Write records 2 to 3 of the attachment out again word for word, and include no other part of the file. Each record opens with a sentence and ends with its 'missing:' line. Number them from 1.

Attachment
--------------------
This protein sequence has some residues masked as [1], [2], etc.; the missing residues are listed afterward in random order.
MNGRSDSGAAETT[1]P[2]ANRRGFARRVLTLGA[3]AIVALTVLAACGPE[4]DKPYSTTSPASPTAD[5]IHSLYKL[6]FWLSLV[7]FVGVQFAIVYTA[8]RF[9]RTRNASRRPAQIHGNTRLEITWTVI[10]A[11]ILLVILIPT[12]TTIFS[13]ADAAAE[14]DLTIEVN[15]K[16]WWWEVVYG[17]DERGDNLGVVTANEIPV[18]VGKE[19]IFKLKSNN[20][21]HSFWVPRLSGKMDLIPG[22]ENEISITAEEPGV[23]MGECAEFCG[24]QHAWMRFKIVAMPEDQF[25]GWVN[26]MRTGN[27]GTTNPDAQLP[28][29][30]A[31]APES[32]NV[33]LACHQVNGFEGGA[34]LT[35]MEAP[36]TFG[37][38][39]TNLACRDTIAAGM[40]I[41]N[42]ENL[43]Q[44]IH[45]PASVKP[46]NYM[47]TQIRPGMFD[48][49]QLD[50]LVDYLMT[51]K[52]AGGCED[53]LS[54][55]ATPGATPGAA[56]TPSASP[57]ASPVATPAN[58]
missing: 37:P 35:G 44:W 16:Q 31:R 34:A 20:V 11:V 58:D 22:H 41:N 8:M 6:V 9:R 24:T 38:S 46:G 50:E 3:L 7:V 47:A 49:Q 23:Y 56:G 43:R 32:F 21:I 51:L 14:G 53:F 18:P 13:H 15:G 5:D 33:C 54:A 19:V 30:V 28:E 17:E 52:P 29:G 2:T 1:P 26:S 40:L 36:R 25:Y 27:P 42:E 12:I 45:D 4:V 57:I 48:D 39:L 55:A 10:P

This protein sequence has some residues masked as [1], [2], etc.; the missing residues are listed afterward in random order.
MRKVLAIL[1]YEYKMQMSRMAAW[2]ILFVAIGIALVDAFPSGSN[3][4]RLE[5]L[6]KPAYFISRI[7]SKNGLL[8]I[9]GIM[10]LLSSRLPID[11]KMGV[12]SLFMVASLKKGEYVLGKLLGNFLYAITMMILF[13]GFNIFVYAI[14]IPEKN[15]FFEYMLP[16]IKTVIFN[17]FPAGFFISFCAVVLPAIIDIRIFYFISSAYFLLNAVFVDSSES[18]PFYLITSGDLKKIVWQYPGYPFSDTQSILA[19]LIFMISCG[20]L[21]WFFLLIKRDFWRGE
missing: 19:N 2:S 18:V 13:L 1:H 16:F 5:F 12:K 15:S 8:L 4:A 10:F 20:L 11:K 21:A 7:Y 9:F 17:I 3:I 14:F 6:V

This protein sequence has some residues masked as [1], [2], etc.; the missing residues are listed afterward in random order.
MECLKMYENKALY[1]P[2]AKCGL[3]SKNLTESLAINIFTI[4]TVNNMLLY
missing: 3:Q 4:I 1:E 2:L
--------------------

This protein sequence has some residues masked as [1], [2], etc.; the missing residues are listed afterward in random order.
MRKVLAIL[1]YEYKMQMSRMAAW[2]ILFVAIGIALVDAFPSGSN[3][4]RLE[5]L[6]KPAYFISRI[7]SKNGLL[8]I[9]GIM[10]LLSSRLPID[11]KMGV[12]SLFMVASLKKGEYVLGKLLGNFLYAITMMILF[13]GFNIFVYAI[14]IPEKN[15]FFEYMLP[16]IKTVIFN[17]FPAGFFISFCAVVLPAIIDIRIFYFISSAYFLLNAVFVDSSES[18]PFYLITSGDLKKIVWQYPGYPFSDTQSILA[19]LIFMISCG[20]L[21]WFFLLIKRDFWRGE
missing: 19:N 2:S 18:V 13:L 1:H 16:F 5:F 12:K 15:S 8:L 4:A 10:F 20:L 11:K 21:A 7:Y 9:F 17:I 3:I 14:F 6:V

This protein sequence has some residues masked as [1], [2], etc.; the missing residues are listed afterward in random order.
MECLKMYENKALY[1]P[2]AKCGL[3]SKNLTESLAINIFTI[4]TVNNMLLY
missing: 3:Q 4:I 1:E 2:L